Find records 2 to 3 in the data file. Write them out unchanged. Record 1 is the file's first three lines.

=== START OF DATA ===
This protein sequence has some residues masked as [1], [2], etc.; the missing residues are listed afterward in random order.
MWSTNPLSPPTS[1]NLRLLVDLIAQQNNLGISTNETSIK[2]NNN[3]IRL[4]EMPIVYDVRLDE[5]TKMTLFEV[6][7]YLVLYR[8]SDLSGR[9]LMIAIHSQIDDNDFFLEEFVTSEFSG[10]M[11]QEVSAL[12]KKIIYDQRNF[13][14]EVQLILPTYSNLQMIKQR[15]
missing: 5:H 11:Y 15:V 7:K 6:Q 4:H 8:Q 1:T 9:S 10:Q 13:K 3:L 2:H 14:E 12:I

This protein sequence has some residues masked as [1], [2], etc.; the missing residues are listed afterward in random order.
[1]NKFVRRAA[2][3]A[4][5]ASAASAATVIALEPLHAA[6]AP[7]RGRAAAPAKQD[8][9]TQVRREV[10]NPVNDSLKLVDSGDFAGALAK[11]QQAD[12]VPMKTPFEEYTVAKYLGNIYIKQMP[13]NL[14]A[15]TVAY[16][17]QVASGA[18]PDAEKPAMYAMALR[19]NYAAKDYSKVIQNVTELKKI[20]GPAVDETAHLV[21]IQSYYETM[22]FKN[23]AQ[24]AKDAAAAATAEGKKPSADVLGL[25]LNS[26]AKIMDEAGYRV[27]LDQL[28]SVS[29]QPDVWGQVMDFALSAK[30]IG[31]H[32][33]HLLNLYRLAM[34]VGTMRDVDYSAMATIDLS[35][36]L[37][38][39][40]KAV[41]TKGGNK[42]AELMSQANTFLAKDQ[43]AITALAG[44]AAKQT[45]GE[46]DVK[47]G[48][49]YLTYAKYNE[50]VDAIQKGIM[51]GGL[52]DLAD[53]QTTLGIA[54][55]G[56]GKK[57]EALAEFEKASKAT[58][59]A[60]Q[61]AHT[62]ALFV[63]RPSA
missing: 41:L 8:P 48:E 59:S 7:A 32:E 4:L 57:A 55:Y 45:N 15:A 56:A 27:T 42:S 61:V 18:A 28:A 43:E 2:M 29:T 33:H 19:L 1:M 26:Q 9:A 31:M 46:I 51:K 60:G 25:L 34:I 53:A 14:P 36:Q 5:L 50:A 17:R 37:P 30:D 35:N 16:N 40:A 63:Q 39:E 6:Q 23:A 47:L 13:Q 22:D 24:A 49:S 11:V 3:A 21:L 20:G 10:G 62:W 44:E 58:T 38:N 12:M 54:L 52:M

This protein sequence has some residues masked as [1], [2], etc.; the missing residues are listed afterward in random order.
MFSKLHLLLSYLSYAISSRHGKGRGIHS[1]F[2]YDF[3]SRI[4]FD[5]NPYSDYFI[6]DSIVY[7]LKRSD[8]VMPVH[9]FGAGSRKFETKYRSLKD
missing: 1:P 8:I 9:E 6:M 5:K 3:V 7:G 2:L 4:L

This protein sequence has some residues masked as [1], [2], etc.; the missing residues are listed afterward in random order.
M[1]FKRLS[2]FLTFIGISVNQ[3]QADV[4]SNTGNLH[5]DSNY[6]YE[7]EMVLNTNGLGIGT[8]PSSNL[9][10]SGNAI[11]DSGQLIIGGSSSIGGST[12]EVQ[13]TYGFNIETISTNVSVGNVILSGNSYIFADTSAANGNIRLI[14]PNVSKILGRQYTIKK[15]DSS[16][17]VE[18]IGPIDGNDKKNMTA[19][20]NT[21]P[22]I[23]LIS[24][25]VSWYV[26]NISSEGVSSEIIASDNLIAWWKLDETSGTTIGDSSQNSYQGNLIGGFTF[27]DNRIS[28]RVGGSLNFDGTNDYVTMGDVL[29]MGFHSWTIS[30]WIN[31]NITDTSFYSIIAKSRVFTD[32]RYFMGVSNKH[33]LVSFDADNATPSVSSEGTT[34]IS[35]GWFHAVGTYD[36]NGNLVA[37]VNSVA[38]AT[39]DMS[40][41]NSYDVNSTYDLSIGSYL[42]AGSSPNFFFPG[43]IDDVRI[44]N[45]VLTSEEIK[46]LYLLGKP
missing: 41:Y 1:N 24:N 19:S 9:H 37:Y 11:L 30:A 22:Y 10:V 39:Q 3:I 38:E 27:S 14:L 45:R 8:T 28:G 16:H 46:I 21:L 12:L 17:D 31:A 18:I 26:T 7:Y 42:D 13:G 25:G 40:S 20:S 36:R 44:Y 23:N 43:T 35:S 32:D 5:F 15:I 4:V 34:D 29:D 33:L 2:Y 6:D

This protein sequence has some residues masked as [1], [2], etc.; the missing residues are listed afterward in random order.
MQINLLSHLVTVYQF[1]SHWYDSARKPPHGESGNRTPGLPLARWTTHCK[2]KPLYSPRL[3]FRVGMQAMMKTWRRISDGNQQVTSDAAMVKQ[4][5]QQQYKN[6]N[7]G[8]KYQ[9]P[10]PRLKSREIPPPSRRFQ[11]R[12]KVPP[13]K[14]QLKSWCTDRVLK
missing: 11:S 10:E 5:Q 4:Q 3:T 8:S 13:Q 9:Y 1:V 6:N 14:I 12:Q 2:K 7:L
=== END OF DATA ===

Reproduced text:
This protein sequence has some residues masked as [1], [2], etc.; the missing residues are listed afterward in random order.
[1]NKFVRRAA[2][3]A[4][5]ASAASAATVIALEPLHAA[6]AP[7]RGRAAAPAKQD[8][9]TQVRREV[10]NPVNDSLKLVDSGDFAGALAK[11]QQAD[12]VPMKTPFEEYTVAKYLGNIYIKQMP[13]NL[14]A[15]TVAY[16][17]QVASGA[18]PDAEKPAMYAMALR[19]NYAAKDYSKVIQNVTELKKI[20]GPAVDETAHLV[21]IQSYYETM[22]FKN[23]AQ[24]AKDAAAAATAEGKKPSADVLGL[25]LNS[26]AKIMDEAGYRV[27]LDQL[28]SVS[29]QPDVWGQVMDFALSAK[30]IG[31]H[32][33]HLLNLYRLAM[34]VGTMRDVDYSAMATIDLS[35][36]L[37][38][39][40]KAV[41]TKGGNK[42]AELMSQANTFLAKDQ[43]AITALAG[44]AAKQT[45]GE[46]DVK[47]G[48][49]YLTYAKYNE[50]VDAIQKGIM[51]GGL[52]DLAD[53]QTTLGIA[54][55]G[56]GKK[57]EALAEFEKASKAT[58][59]A[60]Q[61]AHT[62]ALFV[63]RPSA
missing: 41:L 8:P 48:E 59:S 7:A 32:E 4:L 57:A 55:Y 45:N 15:A 56:A 27:T 42:S 61:V 18:A 28:A 43:E 2:M 29:T 33:H 19:L 1:M 26:Q 9:A 31:M 46:I 51:K 60:G 25:L 34:I 53:A 14:P 36:Q 5:L 50:A 17:R 37:P 30:D 35:N 16:N 40:A 63:Q 39:E 6:Q 23:A 47:L 13:Q 22:D 24:A 49:S 11:V 3:A 21:L 20:G 10:G 62:W 44:E 58:T 38:N 12:M 54:L 52:M

This protein sequence has some residues masked as [1], [2], etc.; the missing residues are listed afterward in random order.
MFSKLHLLLSYLSYAISSRHGKGRGIHS[1]F[2]YDF[3]SRI[4]FD[5]NPYSDYFI[6]DSIVY[7]LKRSD[8]VMPVH[9]FGAGSRKFETKYRSLKD
missing: 1:P 8:I 9:E 6:M 5:K 3:V 7:G 2:L 4:L